How EU economic sovereignty is re-politicizing the market –

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One legislative proposal at a time, the European Commission is trying to strengthen its economic resilience and strengthen the economic sovereignty of the EU. But to increase the EU’s influence on the world stage, the power relations between public and private interests within the EU will also have to evolve.

On Monday, the Commission finally presented its proposal for a Single Market Emergency Tool (SMEI) which should allow the Commission to identify critical products and sectors, to request information from companies in these sectors and, in the event urgently, to redefine their priorities.

Analyzing the Commission’s proposal, Klaas Hendrik Eller, an assistant professor specializing in the legal governance of global supply chains, told EURACTIV that supply chains would increasingly be understood as “a kind of public infrastructure”. instead of “the mysteriously complex assemblage of private companies, composed in such a way as to maximize efficiency.”

According to the Commission’s reasoning, secure supply chains have proven to be a European security interest, which is why they cannot simply be left to the whims of the free market. A previously private company becomes public.

This change is not only visible in the SMEI, but in many other EU policies that aim to increase the EU’s resilience in the face of global tensions. The foreign investment screening mechanism makes investment and financing decisions public; the law on raw materials, announced last week, does the same for the most important materials which must supply industry.

When politicians talk about European sovereignty, they usually mean the transfer of certain powers and competences from the national level to the EU level. There is certainly some of this in the SMEI – for example, the obligation to keep intra-EU borders open to products and workers in the event of an emergency or the possibility of organizing public procurement at EU level. EU.

However, increasing EU economic sovereignty also means increasing control over EU economic actors.

Naturally, the companies are not very fond of it, complaining of the excesses of the Commission. For example, the possibility for the Commission to reprioritize orders in an emergency situation within the framework of the SMEI will certainly be resisted by the companies.

While the SMEI may appear as a seizure of power by the State to the detriment of freedom of enterprise, the Commission has stressed that the powers it proposes to give itself within the framework of the SMEI are still much weaker than the interventionist powers available to other states, for example, the United States.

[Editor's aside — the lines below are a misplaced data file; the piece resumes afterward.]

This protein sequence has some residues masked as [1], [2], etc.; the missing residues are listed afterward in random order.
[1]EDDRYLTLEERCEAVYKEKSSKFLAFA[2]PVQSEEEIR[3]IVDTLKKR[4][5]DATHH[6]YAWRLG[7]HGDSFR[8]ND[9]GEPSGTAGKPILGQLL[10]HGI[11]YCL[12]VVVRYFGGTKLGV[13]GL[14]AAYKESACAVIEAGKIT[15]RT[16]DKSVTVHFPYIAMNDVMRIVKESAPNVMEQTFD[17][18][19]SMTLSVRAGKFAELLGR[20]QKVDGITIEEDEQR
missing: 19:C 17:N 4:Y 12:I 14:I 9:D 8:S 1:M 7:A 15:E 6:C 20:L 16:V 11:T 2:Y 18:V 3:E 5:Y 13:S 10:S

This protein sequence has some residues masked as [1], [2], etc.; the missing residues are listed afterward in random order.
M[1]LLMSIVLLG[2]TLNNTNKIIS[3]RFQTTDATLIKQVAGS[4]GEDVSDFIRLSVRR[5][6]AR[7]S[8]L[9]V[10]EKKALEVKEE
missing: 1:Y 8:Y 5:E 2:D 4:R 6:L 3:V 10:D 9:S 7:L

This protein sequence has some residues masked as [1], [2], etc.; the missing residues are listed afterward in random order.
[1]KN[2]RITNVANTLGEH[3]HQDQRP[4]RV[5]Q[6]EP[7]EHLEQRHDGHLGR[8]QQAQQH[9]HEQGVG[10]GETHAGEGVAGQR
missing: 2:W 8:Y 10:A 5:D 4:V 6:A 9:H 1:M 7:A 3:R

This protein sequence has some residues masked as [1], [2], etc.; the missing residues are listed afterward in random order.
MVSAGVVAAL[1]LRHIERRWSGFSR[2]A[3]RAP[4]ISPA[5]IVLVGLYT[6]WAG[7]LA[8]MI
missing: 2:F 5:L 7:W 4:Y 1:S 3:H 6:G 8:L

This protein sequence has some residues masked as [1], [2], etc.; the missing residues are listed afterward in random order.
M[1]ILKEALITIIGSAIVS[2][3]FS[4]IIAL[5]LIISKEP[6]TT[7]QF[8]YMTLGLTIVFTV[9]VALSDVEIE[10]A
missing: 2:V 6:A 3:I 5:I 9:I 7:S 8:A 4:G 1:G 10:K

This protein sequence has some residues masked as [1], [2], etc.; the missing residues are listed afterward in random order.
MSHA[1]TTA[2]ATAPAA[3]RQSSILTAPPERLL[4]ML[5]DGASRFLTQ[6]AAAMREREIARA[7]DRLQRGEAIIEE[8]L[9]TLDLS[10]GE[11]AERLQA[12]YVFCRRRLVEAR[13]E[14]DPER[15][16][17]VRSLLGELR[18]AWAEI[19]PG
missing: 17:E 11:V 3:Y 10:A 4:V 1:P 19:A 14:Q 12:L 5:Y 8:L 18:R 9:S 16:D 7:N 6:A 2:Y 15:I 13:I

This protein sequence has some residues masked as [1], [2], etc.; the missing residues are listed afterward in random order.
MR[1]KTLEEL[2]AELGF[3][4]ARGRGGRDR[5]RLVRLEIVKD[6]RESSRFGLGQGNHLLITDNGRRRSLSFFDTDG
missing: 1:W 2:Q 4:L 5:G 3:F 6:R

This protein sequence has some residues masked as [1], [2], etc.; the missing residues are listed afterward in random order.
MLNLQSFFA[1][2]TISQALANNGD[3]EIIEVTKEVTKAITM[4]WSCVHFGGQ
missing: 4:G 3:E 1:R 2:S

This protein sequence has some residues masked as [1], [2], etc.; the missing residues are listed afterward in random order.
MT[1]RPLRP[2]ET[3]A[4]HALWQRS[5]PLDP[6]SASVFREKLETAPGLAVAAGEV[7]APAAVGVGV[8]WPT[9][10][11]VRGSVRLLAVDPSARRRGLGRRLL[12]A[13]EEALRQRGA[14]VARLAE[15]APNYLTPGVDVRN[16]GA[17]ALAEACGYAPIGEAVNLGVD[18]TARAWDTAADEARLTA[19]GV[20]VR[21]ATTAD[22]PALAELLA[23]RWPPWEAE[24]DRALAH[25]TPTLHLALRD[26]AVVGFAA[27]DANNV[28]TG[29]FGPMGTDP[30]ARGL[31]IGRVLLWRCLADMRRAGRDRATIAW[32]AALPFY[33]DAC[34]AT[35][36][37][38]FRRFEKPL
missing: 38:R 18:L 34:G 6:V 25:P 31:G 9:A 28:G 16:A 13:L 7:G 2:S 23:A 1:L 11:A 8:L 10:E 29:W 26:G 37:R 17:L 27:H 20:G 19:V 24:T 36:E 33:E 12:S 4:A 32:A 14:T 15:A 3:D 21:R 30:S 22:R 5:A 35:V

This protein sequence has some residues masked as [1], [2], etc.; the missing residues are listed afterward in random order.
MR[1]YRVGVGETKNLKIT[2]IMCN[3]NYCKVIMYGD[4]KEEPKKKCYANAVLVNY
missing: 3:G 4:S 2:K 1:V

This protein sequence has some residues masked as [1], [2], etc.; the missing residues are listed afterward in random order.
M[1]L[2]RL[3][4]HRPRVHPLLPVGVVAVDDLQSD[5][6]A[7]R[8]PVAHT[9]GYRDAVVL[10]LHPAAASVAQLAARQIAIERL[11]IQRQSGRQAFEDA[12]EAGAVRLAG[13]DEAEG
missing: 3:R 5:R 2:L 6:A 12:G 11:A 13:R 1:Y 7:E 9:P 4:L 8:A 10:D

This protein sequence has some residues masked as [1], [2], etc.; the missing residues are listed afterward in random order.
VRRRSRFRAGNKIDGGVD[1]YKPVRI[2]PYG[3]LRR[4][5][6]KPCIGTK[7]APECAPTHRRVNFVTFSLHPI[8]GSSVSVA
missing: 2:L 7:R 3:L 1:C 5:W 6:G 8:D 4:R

“And I don’t think we can call the United States a planned economy,” Commissioner Thierry Breton said.

The Commission does not give itself outrageously rare powers. On the contrary, it recovers certain aspects of the economy under political tutelage which were freed up for the market when the creation of the single market reduced national political tutelage over economic actors without replacing this tutelage at EU level.

What we are witnessing is not a whole new politicization of the market. It is the repoliticization of the economy on a new, more European level.

Price increases across Europe are felt by everyone, but especially by those who have the least. And for them, a price development is particularly worrying: on average in the EU, the price of bread increased by 18% from August 2021 to August 2022.

The price of bread is influenced by disruptions in wheat supply following Russia’s invasion of Ukraine, soaring energy prices and the related increase in fertilizer prices. While prices have generally increased more in Eastern Europe than in Western Europe, the case of Hungary is particularly shocking – with a price increase of 66% in one year.

The evolution of Hungarian prices has been particularly surprising since, earlier this year, the Hungarian government introduced price controls on certain basic food products, wheat flour being one of them. On Saturday, the Hungarian government announced it would extend price controls until the end of the year, but data on bread prices cast doubt on their effectiveness.

The Hungarian Bakers’ Association argued that the price increases were due to rising energy prices. However, rising energy prices are a reality across the EU, and Hungary was supposed to have fewer problems with energy prices, thanks to its special gas deals with Russia.

Something is wrong, either with the price controls or with the data. If you, dear Economy Brief reader, have any idea what could be the reason for the price spike in Hungary, let us know!

Finally, the graph below also hides a positive message. With bread prices in Switzerland increasing the least compared to the rest of Europe, the continent’s unambiguously best bread has become relatively cheaper over the past 12 months.

Graphic by Esther Snippe

European Parliament and Member States give green light to €5 billion macro-financial assistance for Ukraine: On Thursday (15 September), a large majority in the European Parliament gave the go-ahead for macro-financial assistance to Ukraine in the form of cheap long-term loans backed by member state guarantees. EU member states also gave their consent at the General Affairs Council on Tuesday 20 September. The €5 billion is part of the pledge of macro-financial assistance of up to €9 billion that the European Commission pledged in May.